Central American migrants are seen inside an enclosure in El Paso, Texas, March 27. They were being held by U.S. Customs and Border Protection officers after crossing the U.S.-Mexico border and turning themselves in to request asylum. Under Trump administration policy, the migrants must be returned to Mexico and apply for U.S. asylum from there. Migrants who arrive in Arizona must be bused to El Paso and also taken to Mexico, a policy Bishop Edward J. Weisenburger of Tucson, decried Dec. 2 for not protecting “vulnerable people” and for placing them “in significant danger.” (Jose Luis Gonzalez/CNS, via Reuters)

TUCSON (CNS) — Catholic leaders decried an expansion of the Trump administration’s “Remain in Mexico” policy, which includes relocating migrants currently biding their time in the Tucson area back to border towns in Texas for transport back into Mexico.

The current policy “does not provide protection to these most vulnerable people and in fact has placed them in significant danger in cities that cannot adequately assist them,” wrote Tucson Bishop Edward J. Weisenburger in a statement released Dec. 2.

The Trump administration just expanded its Migrant Protection Protocols policy, known as MPP and also called “Remain in Mexico,” to migrants who cross over the border into Arizona. The expansion means these migrants are transported from Tucson to El Paso, Texas, and then into Mexico border cities.

The Trump policy, initially announced in January 2019, requires those seeking asylum in the United States to remain in Mexico while their applications are processed. Immigration lawyers are challenging the policy in court. In late July, the U.S. Supreme Court said the policy could remain in effect while challenges to it work their way through the lower courts.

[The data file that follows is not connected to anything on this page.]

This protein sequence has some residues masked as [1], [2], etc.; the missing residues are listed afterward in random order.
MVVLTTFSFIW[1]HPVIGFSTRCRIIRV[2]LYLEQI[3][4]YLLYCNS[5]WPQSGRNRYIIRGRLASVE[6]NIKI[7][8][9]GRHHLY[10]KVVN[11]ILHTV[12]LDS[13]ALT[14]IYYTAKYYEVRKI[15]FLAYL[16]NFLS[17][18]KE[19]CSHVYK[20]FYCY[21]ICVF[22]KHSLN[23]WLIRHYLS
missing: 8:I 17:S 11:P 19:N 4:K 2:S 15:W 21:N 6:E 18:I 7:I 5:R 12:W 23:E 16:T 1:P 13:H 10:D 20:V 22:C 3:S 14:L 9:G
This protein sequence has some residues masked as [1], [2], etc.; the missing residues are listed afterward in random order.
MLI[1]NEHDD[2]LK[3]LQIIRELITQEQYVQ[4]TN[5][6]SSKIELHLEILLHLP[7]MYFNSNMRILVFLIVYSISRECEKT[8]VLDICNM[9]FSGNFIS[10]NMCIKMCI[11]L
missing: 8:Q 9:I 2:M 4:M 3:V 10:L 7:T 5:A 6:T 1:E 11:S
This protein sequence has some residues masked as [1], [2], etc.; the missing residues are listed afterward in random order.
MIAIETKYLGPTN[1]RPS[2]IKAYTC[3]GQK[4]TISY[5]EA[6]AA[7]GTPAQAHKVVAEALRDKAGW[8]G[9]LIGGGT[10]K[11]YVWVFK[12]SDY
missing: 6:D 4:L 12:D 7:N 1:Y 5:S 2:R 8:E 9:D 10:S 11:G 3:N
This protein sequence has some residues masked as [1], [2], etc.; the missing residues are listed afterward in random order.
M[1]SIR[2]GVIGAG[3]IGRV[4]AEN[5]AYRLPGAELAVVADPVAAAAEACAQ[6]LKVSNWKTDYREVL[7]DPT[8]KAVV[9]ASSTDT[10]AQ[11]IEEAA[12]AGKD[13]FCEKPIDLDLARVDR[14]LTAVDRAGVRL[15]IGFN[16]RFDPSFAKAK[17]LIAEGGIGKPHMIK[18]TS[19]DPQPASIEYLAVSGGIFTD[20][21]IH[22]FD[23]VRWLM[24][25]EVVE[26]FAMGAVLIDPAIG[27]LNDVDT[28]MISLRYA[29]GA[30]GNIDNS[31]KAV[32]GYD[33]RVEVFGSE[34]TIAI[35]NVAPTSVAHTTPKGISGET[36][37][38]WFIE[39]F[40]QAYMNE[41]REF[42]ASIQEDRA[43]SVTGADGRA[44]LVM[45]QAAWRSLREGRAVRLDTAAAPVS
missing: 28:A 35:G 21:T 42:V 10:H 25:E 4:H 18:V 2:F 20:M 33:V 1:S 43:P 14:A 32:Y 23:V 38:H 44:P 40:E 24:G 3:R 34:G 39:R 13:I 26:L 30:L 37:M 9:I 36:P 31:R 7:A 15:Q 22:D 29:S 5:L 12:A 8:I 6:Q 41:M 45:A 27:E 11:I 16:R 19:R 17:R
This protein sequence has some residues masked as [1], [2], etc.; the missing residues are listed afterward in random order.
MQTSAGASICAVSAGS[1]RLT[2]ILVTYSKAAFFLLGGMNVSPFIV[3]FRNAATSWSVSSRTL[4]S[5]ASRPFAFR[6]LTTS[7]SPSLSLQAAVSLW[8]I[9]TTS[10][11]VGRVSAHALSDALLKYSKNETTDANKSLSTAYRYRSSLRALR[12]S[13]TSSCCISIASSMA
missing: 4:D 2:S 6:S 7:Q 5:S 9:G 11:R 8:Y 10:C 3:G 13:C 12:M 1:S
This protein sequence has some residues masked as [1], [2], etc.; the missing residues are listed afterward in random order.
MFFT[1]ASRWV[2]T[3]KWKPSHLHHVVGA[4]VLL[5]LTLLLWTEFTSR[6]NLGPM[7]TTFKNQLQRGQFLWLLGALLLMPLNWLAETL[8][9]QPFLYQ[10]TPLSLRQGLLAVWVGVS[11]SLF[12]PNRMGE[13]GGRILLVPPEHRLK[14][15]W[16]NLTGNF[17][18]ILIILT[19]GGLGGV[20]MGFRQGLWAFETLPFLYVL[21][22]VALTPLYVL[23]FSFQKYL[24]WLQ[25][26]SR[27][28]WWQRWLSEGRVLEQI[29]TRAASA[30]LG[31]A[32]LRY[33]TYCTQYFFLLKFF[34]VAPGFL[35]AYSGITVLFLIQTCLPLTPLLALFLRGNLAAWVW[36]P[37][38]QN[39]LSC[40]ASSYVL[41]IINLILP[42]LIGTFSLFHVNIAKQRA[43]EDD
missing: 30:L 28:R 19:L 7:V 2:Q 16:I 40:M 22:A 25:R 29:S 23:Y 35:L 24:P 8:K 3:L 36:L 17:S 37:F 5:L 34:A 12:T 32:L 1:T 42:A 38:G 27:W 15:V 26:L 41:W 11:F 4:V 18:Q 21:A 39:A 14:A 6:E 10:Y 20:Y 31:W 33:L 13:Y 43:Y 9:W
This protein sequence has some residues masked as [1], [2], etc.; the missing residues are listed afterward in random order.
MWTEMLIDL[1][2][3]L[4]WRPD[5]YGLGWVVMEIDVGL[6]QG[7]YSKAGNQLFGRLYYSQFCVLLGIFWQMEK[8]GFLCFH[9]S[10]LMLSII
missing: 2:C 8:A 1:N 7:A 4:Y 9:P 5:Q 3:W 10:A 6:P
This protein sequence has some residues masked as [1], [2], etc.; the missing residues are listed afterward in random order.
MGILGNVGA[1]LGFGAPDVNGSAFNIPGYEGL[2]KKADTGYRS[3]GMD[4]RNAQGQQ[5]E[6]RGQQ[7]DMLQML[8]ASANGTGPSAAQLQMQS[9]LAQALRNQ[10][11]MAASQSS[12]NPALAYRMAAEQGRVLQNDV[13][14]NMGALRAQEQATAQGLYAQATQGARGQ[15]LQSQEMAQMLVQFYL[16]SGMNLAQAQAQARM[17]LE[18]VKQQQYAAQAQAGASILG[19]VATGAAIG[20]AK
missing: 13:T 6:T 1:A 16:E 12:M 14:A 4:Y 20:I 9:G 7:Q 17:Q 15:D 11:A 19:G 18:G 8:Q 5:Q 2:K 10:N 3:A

A day after Bishop Weisenburger issued his statement, the Tucson City Council unanimously called on federal officials to “suspend the implementation” of MPP.

Although U.S. Customs and Border Patrol successfully implemented the policy along most of the southern U.S. border, Arizona was seen as weak on enforcement, with a spike of asylum applications at a time when other ports of entry showed a decline.

On Nov. 22, Customs and Border Patrol officers began taking busloads of asylum-seekers who had already filed their applications from Tucson to El Paso to be subsequently transported to Ciudad Juárez in Mexico.

Central Americans use sinks April 24, at a temporary shelter in El Paso, Texas, for migrants released by U.S. Immigration and Customs Enforcement officers due to overcrowded facilities. Under Trump administration policy, the migrants must be returned to Mexico and apply for U.S. asylum from there. Those who arrive in Arizona must be bused to El Paso and also taken to Mexico, a policy Bishop Edward J. Weisenburger of Tucson, decried Dec. 2 for not protecting “vulnerable people” and for placing them “in significant danger.” (Jose Luis Gonzalez/CNS, via Reuters)

In his statement, Bishop Weisenburger argued that the conditions in Ciudad Juárez and other border cities were “inhumane,” especially for vulnerable populations like children, families and pregnant women.

“The conditions in these cities include inadequate sanitary facilities where 2,500 people have access to only three portable toilets, pregnant women being given one bottle of water per day (and) families and children living in makeshift tents on sidewalks,” the bishop said.

“In addition to the inhumane conditions in which the people must remain,” he said, “they are subject to extortion and kidnapping by cartels and gangs — 364 rapes and assaults have been reported in one city — and daily threats of violence when the family has no money to pay the extortion.”